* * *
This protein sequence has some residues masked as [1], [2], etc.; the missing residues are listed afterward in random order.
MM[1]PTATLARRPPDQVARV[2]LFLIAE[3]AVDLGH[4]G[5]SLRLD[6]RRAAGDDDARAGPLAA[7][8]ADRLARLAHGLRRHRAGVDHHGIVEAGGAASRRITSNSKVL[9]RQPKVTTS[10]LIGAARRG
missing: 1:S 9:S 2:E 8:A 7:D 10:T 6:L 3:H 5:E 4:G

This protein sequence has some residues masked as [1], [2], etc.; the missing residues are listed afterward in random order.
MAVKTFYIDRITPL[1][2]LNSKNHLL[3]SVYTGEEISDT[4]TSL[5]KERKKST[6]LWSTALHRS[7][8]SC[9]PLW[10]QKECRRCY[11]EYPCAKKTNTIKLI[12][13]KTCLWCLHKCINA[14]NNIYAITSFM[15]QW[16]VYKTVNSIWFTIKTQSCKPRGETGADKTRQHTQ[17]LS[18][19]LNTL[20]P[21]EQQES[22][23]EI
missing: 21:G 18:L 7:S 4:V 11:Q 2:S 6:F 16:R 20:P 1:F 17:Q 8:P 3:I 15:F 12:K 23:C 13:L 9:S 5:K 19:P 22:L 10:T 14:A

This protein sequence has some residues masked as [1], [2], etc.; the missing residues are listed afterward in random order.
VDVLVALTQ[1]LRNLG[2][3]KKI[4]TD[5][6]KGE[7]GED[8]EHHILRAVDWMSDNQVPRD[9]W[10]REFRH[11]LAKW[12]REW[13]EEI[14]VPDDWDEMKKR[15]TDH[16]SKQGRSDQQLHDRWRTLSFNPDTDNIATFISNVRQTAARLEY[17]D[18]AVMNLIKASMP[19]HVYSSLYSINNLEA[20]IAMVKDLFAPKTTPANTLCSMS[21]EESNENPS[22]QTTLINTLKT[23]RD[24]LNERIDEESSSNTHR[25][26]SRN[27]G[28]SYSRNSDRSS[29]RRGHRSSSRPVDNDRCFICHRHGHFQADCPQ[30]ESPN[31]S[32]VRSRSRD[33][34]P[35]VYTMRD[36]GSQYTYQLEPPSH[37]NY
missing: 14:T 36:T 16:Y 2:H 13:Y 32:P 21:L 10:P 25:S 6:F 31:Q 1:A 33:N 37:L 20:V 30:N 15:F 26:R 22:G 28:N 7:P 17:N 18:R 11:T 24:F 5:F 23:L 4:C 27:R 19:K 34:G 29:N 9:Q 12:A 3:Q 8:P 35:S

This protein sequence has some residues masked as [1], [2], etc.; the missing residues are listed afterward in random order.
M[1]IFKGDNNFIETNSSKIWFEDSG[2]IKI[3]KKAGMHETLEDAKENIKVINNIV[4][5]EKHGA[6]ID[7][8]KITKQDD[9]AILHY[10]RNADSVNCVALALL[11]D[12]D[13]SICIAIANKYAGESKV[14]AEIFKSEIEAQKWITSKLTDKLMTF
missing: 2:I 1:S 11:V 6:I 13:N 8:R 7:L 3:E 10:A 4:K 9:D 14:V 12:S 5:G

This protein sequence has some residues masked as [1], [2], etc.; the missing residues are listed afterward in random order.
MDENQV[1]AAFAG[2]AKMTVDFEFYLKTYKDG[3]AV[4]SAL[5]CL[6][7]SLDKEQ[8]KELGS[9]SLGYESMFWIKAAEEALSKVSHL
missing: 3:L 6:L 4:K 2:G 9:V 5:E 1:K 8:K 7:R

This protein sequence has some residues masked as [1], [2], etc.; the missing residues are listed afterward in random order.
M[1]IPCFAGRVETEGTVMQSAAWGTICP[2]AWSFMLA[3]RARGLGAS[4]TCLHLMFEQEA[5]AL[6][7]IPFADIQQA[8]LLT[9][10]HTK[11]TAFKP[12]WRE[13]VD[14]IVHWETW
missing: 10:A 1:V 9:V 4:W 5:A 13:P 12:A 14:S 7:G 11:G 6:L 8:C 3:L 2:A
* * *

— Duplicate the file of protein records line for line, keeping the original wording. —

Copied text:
This protein sequence has some residues masked as [1], [2], etc.; the missing residues are listed afterward in random order.
MM[1]PTATLARRPPDQVARV[2]LFLIAE[3]AVDLGH[4]G[5]SLRLD[6]RRAAGDDDARAGPLAA[7][8]ADRLARLAHGLRRHRAGVDHHGIVEAGGAASRRITSNSKVL[9]RQPKVTTS[10]LIGAARRG
missing: 1:S 9:S 2:E 8:A 7:D 10:T 6:L 3:H 5:E 4:G

This protein sequence has some residues masked as [1], [2], etc.; the missing residues are listed afterward in random order.
MAVKTFYIDRITPL[1][2]LNSKNHLL[3]SVYTGEEISDT[4]TSL[5]KERKKST[6]LWSTALHRS[7][8]SC[9]PLW[10]QKECRRCY[11]EYPCAKKTNTIKLI[12][13]KTCLWCLHKCINA[14]NNIYAITSFM[15]QW[16]VYKTVNSIWFTIKTQSCKPRGETGADKTRQHTQ[17]LS[18][19]LNTL[20]P[21]EQQES[22][23]EI
missing: 21:G 18:L 7:S 4:V 11:Q 2:S 6:F 16:R 20:P 1:F 17:Q 8:P 3:I 15:F 12:K 23:C 13:L 9:S 5:K 19:P 22:L 10:T 14:A

This protein sequence has some residues masked as [1], [2], etc.; the missing residues are listed afterward in random order.
VDVLVALTQ[1]LRNLG[2][3]KKI[4]TD[5][6]KGE[7]GED[8]EHHILRAVDWMSDNQVPRD[9]W[10]REFRH[11]LAKW[12]REW[13]EEI[14]VPDDWDEMKKR[15]TDH[16]SKQGRSDQQLHDRWRTLSFNPDTDNIATFISNVRQTAARLEY[17]D[18]AVMNLIKASMP[19]HVYSSLYSINNLEA[20]IAMVKDLFAPKTTPANTLCSMS[21]EESNENPS[22]QTTLINTLKT[23]RD[24]LNERIDEESSSNTHR[25][26]SRN[27]G[28]SYSRNSDRSS[29]RRGHRSSSRPVDNDRCFICHRHGHFQADCPQ[30]ESPN[31]S[32]VRSRSRD[33][34]P[35]VYTMRD[36]GSQYTYQLEPPSH[37]NY
missing: 14:T 36:T 16:Y 2:H 13:Y 32:P 21:L 10:P 25:S 6:F 31:Q 1:A 33:N 37:L 20:V 30:N 15:F 26:R 22:G 28:N 7:P 17:N 18:R 11:T 24:F 5:F 23:L 4:C 27:R 19:K 34:G 29:N 9:Q 12:A 3:Q 8:P 35:S

This protein sequence has some residues masked as [1], [2], etc.; the missing residues are listed afterward in random order.
M[1]IFKGDNNFIETNSSKIWFEDSG[2]IKI[3]KKAGMHETLEDAKENIKVINNIV[4][5]EKHGA[6]ID[7][8]KITKQDD[9]AILHY[10]RNADSVNCVALALL[11]D[12]D[13]SICIAIANKYAGESKV[14]AEIFKSEIEAQKWITSKLTDKLMTF
missing: 2:I 1:S 11:V 6:I 13:N 8:R 7:L 3:E 10:A 4:K 9:D 14:V 12:S 5:G

This protein sequence has some residues masked as [1], [2], etc.; the missing residues are listed afterward in random order.
MDENQV[1]AAFAG[2]AKMTVDFEFYLKTYKDG[3]AV[4]SAL[5]CL[6][7]SLDKEQ[8]KELGS[9]SLGYESMFWIKAAEEALSKVSHL
missing: 3:L 6:L 4:K 2:G 9:V 5:E 1:K 8:K 7:R

This protein sequence has some residues masked as [1], [2], etc.; the missing residues are listed afterward in random order.
M[1]IPCFAGRVETEGTVMQSAAWGTICP[2]AWSFMLA[3]RARGLGAS[4]TCLHLMFEQEA[5]AL[6][7]IPFADIQQA[8]LLT[9][10]HTK[11]TAFKP[12]WRE[13]VD[14]IVHWETW
missing: 10:A 1:V 9:V 4:W 5:A 13:P 12:A 14:S 7:G 11:G 6:L 8:C 3:L 2:A